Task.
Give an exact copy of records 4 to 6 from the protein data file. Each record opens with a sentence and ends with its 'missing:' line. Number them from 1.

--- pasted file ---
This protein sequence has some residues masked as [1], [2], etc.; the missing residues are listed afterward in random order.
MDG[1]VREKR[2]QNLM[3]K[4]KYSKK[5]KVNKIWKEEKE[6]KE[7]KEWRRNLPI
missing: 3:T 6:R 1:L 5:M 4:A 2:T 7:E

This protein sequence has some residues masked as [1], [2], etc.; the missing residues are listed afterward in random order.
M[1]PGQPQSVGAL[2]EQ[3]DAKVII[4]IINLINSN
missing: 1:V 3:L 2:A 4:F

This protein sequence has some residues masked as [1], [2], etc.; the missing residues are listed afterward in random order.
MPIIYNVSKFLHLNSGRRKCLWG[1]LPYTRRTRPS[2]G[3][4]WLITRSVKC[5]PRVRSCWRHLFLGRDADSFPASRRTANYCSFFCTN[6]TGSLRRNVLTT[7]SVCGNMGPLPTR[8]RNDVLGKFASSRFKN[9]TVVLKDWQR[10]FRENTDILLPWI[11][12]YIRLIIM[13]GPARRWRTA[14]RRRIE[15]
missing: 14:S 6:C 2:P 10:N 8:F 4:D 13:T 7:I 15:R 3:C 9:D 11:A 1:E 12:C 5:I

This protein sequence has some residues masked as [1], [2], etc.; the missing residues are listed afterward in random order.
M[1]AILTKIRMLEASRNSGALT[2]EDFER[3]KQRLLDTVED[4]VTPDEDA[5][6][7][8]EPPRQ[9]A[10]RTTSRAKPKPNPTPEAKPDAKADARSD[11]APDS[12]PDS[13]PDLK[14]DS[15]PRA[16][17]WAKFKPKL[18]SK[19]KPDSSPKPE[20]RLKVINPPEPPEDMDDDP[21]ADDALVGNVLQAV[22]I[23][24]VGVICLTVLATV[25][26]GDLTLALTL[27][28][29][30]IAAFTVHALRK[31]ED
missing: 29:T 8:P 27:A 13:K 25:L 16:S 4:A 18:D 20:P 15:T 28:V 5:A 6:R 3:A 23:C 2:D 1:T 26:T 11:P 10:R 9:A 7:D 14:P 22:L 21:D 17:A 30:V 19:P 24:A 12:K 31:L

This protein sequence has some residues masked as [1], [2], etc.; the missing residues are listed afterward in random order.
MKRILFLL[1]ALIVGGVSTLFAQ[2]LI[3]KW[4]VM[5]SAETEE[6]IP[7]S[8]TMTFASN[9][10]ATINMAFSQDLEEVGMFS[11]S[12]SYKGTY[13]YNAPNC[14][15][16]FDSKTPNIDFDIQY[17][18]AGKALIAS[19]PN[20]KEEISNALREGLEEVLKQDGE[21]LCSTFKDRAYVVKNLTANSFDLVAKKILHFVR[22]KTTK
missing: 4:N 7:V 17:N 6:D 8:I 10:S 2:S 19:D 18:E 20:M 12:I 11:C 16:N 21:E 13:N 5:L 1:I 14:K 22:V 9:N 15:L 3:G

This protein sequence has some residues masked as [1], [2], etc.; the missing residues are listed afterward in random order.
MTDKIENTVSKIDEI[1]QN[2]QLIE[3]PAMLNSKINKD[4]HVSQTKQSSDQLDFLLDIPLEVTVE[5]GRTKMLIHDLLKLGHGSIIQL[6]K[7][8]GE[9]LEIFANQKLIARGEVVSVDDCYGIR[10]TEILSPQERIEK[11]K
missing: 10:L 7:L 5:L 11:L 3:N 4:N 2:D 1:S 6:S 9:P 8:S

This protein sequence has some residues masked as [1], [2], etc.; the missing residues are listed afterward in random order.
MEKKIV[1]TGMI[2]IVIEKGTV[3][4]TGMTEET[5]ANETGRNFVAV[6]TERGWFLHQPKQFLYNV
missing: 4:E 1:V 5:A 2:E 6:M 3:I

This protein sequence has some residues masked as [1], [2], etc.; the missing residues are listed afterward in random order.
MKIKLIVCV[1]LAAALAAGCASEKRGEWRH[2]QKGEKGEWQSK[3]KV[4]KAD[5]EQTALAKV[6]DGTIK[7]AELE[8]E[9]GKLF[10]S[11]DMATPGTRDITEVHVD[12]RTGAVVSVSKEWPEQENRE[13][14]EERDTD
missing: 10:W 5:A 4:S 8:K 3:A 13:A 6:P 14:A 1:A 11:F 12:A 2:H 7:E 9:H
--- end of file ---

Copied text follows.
This protein sequence has some residues masked as [1], [2], etc.; the missing residues are listed afterward in random order.
M[1]AILTKIRMLEASRNSGALT[2]EDFER[3]KQRLLDTVED[4]VTPDEDA[5][6][7][8]EPPRQ[9]A[10]RTTSRAKPKPNPTPEAKPDAKADARSD[11]APDS[12]PDS[13]PDLK[14]DS[15]PRA[16][17]WAKFKPKL[18]SK[19]KPDSSPKPE[20]RLKVINPPEPPEDMDDDP[21]ADDALVGNVLQAV[22]I[23][24]VGVICLTVLATV[25][26]GDLTLALTL[27][28][29][30]IAAFTVHALRK[31]ED
missing: 29:T 8:P 27:A 13:K 25:L 16:S 4:A 18:D 20:P 15:T 28:V 5:A 6:R 3:A 23:C 2:D 1:T 26:T 11:P 10:R 9:A 7:D 14:P 22:L 21:D 17:A 30:V 19:P 24:A 12:K 31:L

This protein sequence has some residues masked as [1], [2], etc.; the missing residues are listed afterward in random order.
MKRILFLL[1]ALIVGGVSTLFAQ[2]LI[3]KW[4]VM[5]SAETEE[6]IP[7]S[8]TMTFASN[9][10]ATINMAFSQDLEEVGMFS[11]S[12]SYKGTY[13]YNAPNC[14][15][16]FDSKTPNIDFDIQY[17][18]AGKALIAS[19]PN[20]KEEISNALREGLEEVLKQDGE[21]LCSTFKDRAYVVKNLTANSFDLVAKKILHFVR[22]KTTK
missing: 4:N 7:V 17:N 6:D 8:I 10:S 2:S 19:D 18:E 20:M 12:I 11:C 16:N 21:E 13:N 5:L 1:I 14:K 22:V 9:N 15:L 3:G

This protein sequence has some residues masked as [1], [2], etc.; the missing residues are listed afterward in random order.
MTDKIENTVSKIDEI[1]QN[2]QLIE[3]PAMLNSKINKD[4]HVSQTKQSSDQLDFLLDIPLEVTVE[5]GRTKMLIHDLLKLGHGSIIQL[6]K[7][8]GE[9]LEIFANQKLIARGEVVSVDDCYGIR[10]TEILSPQERIEK[11]K
missing: 10:L 7:L 5:L 11:L 3:N 4:N 2:D 1:S 6:S 9:P 8:S